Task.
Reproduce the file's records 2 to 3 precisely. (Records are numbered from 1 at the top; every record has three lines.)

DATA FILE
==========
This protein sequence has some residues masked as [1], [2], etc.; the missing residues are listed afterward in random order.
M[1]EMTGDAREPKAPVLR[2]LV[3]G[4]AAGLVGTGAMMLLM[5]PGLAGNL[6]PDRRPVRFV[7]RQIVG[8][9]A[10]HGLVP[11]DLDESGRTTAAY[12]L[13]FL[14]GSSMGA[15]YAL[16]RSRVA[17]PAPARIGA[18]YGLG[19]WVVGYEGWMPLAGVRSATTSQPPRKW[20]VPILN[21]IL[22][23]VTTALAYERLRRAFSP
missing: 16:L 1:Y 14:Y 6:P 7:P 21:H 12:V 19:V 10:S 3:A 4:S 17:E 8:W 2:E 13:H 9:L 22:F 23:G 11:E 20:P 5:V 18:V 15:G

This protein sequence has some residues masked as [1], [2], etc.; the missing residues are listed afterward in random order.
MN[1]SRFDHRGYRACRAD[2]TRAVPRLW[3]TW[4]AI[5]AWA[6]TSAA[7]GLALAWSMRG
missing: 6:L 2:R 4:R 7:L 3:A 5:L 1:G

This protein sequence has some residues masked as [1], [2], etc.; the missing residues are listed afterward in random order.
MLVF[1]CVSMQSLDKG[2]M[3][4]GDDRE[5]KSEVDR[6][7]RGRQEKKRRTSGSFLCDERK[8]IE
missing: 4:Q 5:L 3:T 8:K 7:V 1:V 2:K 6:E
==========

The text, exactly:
This protein sequence has some residues masked as [1], [2], etc.; the missing residues are listed afterward in random order.
MN[1]SRFDHRGYRACRAD[2]TRAVPRLW[3]TW[4]AI[5]AWA[6]TSAA[7]GLALAWSMRG
missing: 6:L 2:R 4:R 7:L 3:A 5:L 1:G

This protein sequence has some residues masked as [1], [2], etc.; the missing residues are listed afterward in random order.
MLVF[1]CVSMQSLDKG[2]M[3][4]GDDRE[5]KSEVDR[6][7]RGRQEKKRRTSGSFLCDERK[8]IE
missing: 4:Q 5:L 3:T 8:K 7:V 1:V 2:K 6:E